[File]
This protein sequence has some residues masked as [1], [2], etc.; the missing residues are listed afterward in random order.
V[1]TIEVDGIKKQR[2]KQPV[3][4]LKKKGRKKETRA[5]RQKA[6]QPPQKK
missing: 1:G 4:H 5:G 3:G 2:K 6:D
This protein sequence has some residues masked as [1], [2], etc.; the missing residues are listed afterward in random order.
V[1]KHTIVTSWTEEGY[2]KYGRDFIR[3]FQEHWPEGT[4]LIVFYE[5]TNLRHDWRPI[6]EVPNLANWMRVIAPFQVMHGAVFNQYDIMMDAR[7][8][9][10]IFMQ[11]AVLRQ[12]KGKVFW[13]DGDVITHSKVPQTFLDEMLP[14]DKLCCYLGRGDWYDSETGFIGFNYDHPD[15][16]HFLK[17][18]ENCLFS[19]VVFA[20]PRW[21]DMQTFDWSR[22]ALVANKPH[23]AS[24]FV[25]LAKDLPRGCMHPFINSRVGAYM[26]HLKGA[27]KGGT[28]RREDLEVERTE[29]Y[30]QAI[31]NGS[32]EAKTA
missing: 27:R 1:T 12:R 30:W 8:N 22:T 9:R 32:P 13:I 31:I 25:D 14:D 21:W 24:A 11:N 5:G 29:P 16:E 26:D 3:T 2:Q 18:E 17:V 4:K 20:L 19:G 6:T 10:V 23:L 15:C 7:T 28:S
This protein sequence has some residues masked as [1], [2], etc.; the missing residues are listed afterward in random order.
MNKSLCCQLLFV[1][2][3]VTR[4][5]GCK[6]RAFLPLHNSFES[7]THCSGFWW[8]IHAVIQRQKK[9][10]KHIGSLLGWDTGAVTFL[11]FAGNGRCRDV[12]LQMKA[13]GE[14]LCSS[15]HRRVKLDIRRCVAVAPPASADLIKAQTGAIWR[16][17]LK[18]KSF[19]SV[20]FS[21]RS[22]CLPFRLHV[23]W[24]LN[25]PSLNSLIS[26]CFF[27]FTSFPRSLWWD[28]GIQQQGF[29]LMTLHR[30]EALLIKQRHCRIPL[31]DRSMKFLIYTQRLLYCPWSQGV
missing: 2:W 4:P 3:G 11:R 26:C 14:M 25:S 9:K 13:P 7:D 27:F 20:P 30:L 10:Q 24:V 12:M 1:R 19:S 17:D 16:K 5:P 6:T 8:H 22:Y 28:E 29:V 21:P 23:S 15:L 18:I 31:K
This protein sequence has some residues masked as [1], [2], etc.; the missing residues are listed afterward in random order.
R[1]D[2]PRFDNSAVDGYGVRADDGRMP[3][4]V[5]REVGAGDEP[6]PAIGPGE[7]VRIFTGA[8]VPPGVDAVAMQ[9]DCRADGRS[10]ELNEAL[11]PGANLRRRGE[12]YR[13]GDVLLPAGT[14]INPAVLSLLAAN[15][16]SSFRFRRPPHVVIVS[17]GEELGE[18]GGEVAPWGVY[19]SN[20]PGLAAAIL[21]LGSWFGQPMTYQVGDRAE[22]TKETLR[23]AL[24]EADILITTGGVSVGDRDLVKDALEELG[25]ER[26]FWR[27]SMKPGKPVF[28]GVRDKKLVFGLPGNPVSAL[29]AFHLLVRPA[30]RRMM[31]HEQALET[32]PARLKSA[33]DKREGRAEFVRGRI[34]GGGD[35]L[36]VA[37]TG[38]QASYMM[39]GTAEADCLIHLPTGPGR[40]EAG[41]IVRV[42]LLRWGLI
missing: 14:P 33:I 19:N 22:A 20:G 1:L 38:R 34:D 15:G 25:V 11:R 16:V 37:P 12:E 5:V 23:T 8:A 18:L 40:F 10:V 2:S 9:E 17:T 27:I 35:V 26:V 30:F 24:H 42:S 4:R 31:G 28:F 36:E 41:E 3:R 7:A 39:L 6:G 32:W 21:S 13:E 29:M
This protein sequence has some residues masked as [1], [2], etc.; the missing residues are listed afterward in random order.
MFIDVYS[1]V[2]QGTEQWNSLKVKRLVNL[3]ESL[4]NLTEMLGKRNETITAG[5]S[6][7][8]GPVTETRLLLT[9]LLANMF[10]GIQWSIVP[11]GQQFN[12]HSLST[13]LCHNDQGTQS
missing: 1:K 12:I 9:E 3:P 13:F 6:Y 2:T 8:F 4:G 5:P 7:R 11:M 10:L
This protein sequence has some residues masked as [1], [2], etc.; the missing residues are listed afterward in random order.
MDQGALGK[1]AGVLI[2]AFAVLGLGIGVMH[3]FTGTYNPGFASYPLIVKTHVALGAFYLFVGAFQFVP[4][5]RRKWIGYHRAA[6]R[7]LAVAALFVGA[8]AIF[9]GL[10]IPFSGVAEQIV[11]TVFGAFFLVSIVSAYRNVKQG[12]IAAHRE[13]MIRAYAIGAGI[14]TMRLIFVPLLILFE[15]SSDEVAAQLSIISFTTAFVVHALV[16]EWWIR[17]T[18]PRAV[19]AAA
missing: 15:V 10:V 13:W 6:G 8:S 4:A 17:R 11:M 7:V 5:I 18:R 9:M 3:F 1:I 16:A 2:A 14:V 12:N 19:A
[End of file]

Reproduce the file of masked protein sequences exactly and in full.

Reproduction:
This protein sequence has some residues masked as [1], [2], etc.; the missing residues are listed afterward in random order.
V[1]TIEVDGIKKQR[2]KQPV[3][4]LKKKGRKKETRA[5]RQKA[6]QPPQKK
missing: 1:G 4:H 5:G 3:G 2:K 6:D
This protein sequence has some residues masked as [1], [2], etc.; the missing residues are listed afterward in random order.
V[1]KHTIVTSWTEEGY[2]KYGRDFIR[3]FQEHWPEGT[4]LIVFYE[5]TNLRHDWRPI[6]EVPNLANWMRVIAPFQVMHGAVFNQYDIMMDAR[7][8][9][10]IFMQ[11]AVLRQ[12]KGKVFW[13]DGDVITHSKVPQTFLDEMLP[14]DKLCCYLGRGDWYDSETGFIGFNYDHPD[15][16]HFLK[17][18]ENCLFS[19]VVFA[20]PRW[21]DMQTFDWSR[22]ALVANKPH[23]AS[24]FV[25]LAKDLPRGCMHPFINSRVGAYM[26]HLKGA[27]KGGT[28]RREDLEVERTE[29]Y[30]QAI[31]NGS[32]EAKTA
missing: 27:R 1:T 12:R 30:W 8:N 22:T 9:R 32:P 13:I 31:I 25:D 14:D 21:W 24:A 11:N 5:G 29:P 16:E 26:D 3:T 2:Q 18:E 17:V 4:K 20:L 19:G 6:T 10:V 23:L 15:C 7:T 28:S
This protein sequence has some residues masked as [1], [2], etc.; the missing residues are listed afterward in random order.
MNKSLCCQLLFV[1][2][3]VTR[4][5]GCK[6]RAFLPLHNSFES[7]THCSGFWW[8]IHAVIQRQKK[9][10]KHIGSLLGWDTGAVTFL[11]FAGNGRCRDV[12]LQMKA[13]GE[14]LCSS[15]HRRVKLDIRRCVAVAPPASADLIKAQTGAIWR[16][17]LK[18]KSF[19]SV[20]FS[21]RS[22]CLPFRLHV[23]W[24]LN[25]PSLNSLIS[26]CFF[27]FTSFPRSLWWD[28]GIQQQGF[29]LMTLHR[30]EALLIKQRHCRIPL[31]DRSMKFLIYTQRLLYCPWSQGV
missing: 2:W 4:P 3:G 11:R 26:C 14:M 25:S 9:K 13:P 7:D 27:F 20:P 30:L 10:Q 24:V 12:M 1:R 19:S 17:D 16:K 5:P 6:T 8:H 22:Y 28:E 29:V 21:P 23:S 15:L 18:I 31:K
This protein sequence has some residues masked as [1], [2], etc.; the missing residues are listed afterward in random order.
R[1]D[2]PRFDNSAVDGYGVRADDGRMP[3][4]V[5]REVGAGDEP[6]PAIGPGE[7]VRIFTGA[8]VPPGVDAVAMQ[9]DCRADGRS[10]ELNEAL[11]PGANLRRRGE[12]YR[13]GDVLLPAGT[14]INPAVLSLLAAN[15][16]SSFRFRRPPHVVIVS[17]GEELGE[18]GGEVAPWGVY[19]SN[20]PGLAAAIL[21]LGSWFGQPMTYQVGDRAE[22]TKETLR[23]AL[24]EADILITTGGVSVGDRDLVKDALEELG[25]ER[26]FWR[27]SMKPGKPVF[28]GVRDKKLVFGLPGNPVSAL[29]AFHLLVRPA[30]RRMM[31]HEQALET[32]PARLKSA[33]DKREGRAEFVRGRI[34]GGGD[35]L[36]VA[37]TG[38]QASYMM[39]GTAEADCLIHLPTGPGR[40]EAG[41]IVRV[42]LLRWGLI
missing: 14:P 33:I 19:N 22:A 20:G 1:L 38:R 34:D 15:G 25:V 11:R 16:V 37:P 12:E 5:V 23:T 8:A 18:L 40:F 10:V 2:S 9:E 17:T 27:I 35:V 26:V 30:F 24:H 42:S 4:R 31:G 28:F 36:E 41:E 3:R 7:A 39:L 6:G 32:W 21:S 13:E 29:M
This protein sequence has some residues masked as [1], [2], etc.; the missing residues are listed afterward in random order.
MFIDVYS[1]V[2]QGTEQWNSLKVKRLVNL[3]ESL[4]NLTEMLGKRNETITAG[5]S[6][7][8]GPVTETRLLLT[9]LLANMF[10]GIQWSIVP[11]GQQFN[12]HSLST[13]LCHNDQGTQS
missing: 1:K 12:I 9:E 3:P 13:F 6:Y 2:T 8:F 4:G 5:P 7:R 11:M 10:L
This protein sequence has some residues masked as [1], [2], etc.; the missing residues are listed afterward in random order.
MDQGALGK[1]AGVLI[2]AFAVLGLGIGVMH[3]FTGTYNPGFASYPLIVKTHVALGAFYLFVGAFQFVP[4][5]RRKWIGYHRAA[6]R[7]LAVAALFVGA[8]AIF[9]GL[10]IPFSGVAEQIV[11]TVFGAFFLVSIVSAYRNVKQG[12]IAAHRE[13]MIRAYAIGAGI[14]TMRLIFVPLLILFE[15]SSDEVAAQLSIISFTTAFVVHALV[16]EWWIR[17]T[18]PRAV[19]AAA
missing: 15:V 10:V 13:W 6:G 8:S 4:A 17:R 11:M 7:V 5:I 18:R 9:M 3:F 1:I 16:A 2:A 14:V 12:N 19:A